High-tech corporate partnership supports plan for $2bn Stanford Medical Center
Technological giants Apple, eBay, HP, Intel, Intuit and Oracle have pledged their support for a new $2bn inpatient facility at Stanford Hospital, designed by Rafael Vinoly Architects. The corporate partnership is looking to provide $150m in funding over the next decade, to add to the $400m Stanford Hospital & Clinics (SHC) hopes to raise through private donations.
The new facility will incorporate innovative design approaches to patient access, information, education and navigation, and will increase the Hospital’s current capacity to 600 beds. Remaining in close proximity to the Stanford School of Medicine, the new Stanford Hospital will be linked to the existing inpatient facility via a network of bridges and tunnels. Long-term plans include the demolition of sections of the Eisenhower-era Medical Center to provide a base for new outpatient clinics and related support services.
Stanford University President, John Hennessy explains: “There is no better time to invest in the future of healthcare than now, and no better place than here at Stanford, in the heart of Silicon Valley. By joining with us at this moment, these companies have demonstrated great leadership that reflects their ongoing commitment to improve the quality of life on a global scale.”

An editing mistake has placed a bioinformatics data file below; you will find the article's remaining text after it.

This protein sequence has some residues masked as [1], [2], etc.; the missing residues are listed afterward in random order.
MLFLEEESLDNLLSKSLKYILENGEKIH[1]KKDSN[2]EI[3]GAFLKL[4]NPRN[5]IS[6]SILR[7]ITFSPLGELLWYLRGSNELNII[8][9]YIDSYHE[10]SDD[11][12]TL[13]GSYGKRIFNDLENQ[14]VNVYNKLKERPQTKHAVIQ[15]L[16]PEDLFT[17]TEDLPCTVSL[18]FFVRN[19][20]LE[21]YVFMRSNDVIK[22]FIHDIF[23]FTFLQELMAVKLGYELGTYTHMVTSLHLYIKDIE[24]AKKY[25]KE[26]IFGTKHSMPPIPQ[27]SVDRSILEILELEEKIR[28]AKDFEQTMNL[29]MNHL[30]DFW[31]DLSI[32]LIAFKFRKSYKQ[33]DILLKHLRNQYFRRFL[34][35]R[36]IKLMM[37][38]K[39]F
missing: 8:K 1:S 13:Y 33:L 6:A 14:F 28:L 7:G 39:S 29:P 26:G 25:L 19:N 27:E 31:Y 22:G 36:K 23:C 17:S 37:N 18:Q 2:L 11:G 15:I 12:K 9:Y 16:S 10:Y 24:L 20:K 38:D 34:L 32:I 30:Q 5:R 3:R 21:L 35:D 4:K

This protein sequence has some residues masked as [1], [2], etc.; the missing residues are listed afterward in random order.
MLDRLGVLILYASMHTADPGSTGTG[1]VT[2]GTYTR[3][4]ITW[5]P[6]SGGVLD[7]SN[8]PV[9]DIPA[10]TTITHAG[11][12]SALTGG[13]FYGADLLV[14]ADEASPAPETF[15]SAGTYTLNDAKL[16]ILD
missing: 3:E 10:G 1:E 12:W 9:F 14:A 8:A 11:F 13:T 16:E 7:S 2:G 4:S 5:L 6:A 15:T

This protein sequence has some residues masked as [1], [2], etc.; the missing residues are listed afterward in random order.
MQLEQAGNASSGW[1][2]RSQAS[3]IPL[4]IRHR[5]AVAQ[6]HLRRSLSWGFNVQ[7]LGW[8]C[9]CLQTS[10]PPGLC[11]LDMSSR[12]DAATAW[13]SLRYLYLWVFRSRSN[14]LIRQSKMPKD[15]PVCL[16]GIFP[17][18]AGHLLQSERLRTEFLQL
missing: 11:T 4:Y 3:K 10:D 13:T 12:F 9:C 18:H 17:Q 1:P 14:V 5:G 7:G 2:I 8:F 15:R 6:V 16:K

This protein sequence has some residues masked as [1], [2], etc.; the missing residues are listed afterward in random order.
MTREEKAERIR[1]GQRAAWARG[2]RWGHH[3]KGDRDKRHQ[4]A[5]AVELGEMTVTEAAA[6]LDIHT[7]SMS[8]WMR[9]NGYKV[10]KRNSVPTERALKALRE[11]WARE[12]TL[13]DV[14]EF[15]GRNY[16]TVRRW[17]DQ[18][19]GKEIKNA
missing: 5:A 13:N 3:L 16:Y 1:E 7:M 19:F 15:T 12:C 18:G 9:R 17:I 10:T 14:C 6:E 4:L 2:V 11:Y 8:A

Designs by Rafael Vinoly Architects present a multi-disciplinary, interventional platform, where radiology and surgical services and the Emergency Department will be co-located with state-of-the-art imaging services to enhance care; upper-level residential pavilions with light-filled, single patient rooms; and a unique, mid-level garden floor.
After five years of careful planning, a press release from Stanford Hospital suggests that the building project ‘will be preceded by utilities upgrades and related work that could begin in 2011, provided that the project receives required approvals from the City of Palo Alto’. Construction is expected to take six years.
Stanford Hospital has a number of firsts to its name. It was the first hospital in the US to complete a heart transplant; the site of the first successful heart/lung transplant; invented the technologically advanced Cyberknife to treat brain, liver, lung, pancreas and spinal tumors that were previously considered untreatable; and developed the balloon-tipped catheter now used in over 300,000 angioplasty procedures annually.
Courtesy of Stanford Hospital & Clinics and Transparent House